On today’s podcast, we interviewed Celia Cameron.  Celia is the VP of Marketing and Communications at Cabrini University.

With multiple generations in the workplace we discussed some key differences, how to stand out to your supervisor, what to cover during performance reviews and how to strategically climb the ladder within your organization.

You can download this episode from Itunes or Stitcher or listen below.  Check out our 5 top lessons learned from Celia.

 

 

GENERATIONAL DIFFERENCES IN THE WORKPLACE

  • While there are multiple generations in the workplace, it’s important to think about people as individuals and meet them where they are.

Pro Tip: Schedule an hour meeting to get to know each employee and uncover their professional goals and hobbies.  There is no specific agenda and each employee can discuss what they want.  

  • Millennials are more open to the conversation where older generations would prefer an agenda.
  • When Celia’s employees ask for time off or to leave early she has also noticed a trend.  While they are both respectful and ask for the time; Millennials tend to assume it will be granted while older generations are making a genuine request.

 

MANAGING UP

  • Managing up is paying attention to your supervisor, identifying his/her strengths and weaknesses as best as you can and then working to fill/complement those strengths and weaknesses.  

Pro Tip: Go up to your supervisor and ask what you can do and if there are any projects on the horizon that you can help with.

 

FEEDBACK AND ANNUAL REVIEWS

As a newer manager, Celia found the podcast, Manager Tools useful in understanding how to give both positive and negative feedback.  

  • Give just in time feedback and not waiting until bi-annual or annual reviews.  As hard as it is to give constructive criticism, she finds value in knowing that it is not about criticizing the person and about helping them improve.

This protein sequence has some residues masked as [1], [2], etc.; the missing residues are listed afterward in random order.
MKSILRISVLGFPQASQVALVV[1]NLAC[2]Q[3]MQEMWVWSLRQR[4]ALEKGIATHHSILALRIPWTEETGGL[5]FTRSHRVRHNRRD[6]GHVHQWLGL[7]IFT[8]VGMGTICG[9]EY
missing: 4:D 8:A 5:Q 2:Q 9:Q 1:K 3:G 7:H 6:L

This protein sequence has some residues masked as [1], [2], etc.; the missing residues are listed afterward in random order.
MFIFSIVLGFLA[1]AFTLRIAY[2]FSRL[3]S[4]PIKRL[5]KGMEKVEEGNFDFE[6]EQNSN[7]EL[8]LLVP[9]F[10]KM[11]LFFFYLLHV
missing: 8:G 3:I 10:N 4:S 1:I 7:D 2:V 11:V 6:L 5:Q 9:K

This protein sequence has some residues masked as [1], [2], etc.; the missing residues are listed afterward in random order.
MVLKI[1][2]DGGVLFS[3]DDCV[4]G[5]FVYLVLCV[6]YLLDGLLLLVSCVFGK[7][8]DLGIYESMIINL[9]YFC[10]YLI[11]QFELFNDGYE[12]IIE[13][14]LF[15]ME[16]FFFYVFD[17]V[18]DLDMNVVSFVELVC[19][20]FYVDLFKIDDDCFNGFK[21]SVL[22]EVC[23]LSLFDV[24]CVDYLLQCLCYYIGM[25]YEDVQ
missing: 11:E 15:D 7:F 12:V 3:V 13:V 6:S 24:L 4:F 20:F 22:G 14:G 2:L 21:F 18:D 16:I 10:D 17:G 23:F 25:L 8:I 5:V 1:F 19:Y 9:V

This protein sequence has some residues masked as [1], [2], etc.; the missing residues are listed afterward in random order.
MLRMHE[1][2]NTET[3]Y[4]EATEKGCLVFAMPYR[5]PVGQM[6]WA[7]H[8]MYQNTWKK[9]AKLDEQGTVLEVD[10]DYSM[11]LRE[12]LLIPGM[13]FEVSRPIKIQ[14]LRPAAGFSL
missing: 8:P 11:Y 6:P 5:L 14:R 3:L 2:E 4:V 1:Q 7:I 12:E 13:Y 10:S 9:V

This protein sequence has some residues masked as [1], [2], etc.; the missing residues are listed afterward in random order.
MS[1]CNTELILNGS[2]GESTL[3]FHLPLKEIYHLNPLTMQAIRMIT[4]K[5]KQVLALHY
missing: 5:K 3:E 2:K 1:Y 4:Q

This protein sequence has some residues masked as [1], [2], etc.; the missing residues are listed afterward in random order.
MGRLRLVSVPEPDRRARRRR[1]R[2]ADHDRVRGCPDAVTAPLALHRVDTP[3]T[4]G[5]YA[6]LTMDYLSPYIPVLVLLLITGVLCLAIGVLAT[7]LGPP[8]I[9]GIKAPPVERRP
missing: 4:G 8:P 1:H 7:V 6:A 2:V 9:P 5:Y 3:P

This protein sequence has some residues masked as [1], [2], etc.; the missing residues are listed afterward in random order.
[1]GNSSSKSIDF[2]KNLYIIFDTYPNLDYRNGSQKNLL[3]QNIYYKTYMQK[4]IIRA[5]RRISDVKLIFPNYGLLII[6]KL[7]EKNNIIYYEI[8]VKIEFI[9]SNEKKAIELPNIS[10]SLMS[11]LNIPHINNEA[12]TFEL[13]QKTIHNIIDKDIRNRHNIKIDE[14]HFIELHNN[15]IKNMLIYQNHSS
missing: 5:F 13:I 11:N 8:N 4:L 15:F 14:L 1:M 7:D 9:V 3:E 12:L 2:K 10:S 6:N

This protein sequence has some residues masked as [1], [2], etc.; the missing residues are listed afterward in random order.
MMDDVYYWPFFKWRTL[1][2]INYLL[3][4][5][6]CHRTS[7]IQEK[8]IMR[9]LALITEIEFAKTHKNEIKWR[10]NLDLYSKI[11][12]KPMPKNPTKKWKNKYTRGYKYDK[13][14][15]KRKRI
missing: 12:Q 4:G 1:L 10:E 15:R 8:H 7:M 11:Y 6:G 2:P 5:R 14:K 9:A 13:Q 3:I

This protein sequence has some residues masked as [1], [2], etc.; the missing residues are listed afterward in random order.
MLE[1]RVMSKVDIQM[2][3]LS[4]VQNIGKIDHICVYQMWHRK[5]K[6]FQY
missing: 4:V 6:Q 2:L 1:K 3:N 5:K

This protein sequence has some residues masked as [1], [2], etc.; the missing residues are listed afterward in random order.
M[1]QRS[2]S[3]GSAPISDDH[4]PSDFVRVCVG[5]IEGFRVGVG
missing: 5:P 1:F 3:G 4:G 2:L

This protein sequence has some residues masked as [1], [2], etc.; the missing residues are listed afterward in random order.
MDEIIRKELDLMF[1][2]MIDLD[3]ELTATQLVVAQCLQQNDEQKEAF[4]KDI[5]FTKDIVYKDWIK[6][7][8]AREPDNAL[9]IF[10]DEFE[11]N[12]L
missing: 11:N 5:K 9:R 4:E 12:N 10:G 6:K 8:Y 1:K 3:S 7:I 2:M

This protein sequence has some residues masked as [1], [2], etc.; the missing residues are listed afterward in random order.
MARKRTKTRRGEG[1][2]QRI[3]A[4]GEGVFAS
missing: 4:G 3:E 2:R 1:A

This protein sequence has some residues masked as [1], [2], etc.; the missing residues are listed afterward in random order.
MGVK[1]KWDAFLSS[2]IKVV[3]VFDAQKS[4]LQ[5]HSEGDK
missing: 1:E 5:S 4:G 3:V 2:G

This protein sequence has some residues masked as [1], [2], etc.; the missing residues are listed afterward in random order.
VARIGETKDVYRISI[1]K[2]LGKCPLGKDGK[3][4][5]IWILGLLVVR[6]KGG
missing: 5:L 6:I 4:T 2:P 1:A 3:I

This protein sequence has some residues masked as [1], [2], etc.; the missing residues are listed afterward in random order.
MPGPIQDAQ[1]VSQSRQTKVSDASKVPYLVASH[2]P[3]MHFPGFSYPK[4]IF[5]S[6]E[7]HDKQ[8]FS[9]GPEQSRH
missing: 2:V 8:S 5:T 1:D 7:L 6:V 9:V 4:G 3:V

GIVING FEEDBACK TO YOUR MANAGER

  • It’s rare to get feedback from her employees even though she promotes an environment for it.  The times she has received it, while it was hard to hear it has helped her become a better manager and stronger in her role.

Pro Tip: Be open to giving your manager constructive feedback that will help you both grow professionally

 

GETTING REALISTIC TIMELINES FOR CLIMBING THE

LADDER

  • Look at your company to see if there are direct lines to higher positions.  Is there an opportunity to climb the ladder that has already been defined?

Pro Tip: 6 months is the sweet spot to having conversations about career trajectory with your supervisor and keeping an open conversation

 

Suggested Resources

 

How to Give Your Boss Feedback

4 Ways To Impress Your Boss By Creating Your Own Performance Review

Manager Tools Podcast


Alissa Carpenter

Alissa Carpenter

Forbes Contributor, Professional Trainer, Speaker and Career Coach at Everything's Not OK and That's OK
Alissa Carpenter offers professional development and career exploration to companies, alumni groups, student advising units, and individuals across the country. She works to enhance team communication, teamwork and interpersonal skills with an upbeat personality and true passion for working with others to set and achieve goals.Alissa has an MEd in Social and Comparative Analysis in Education, is a Gallup-Certified Clifton Strengths Coach and is certified in the Strong Interest inventory.
Alissa Carpenter

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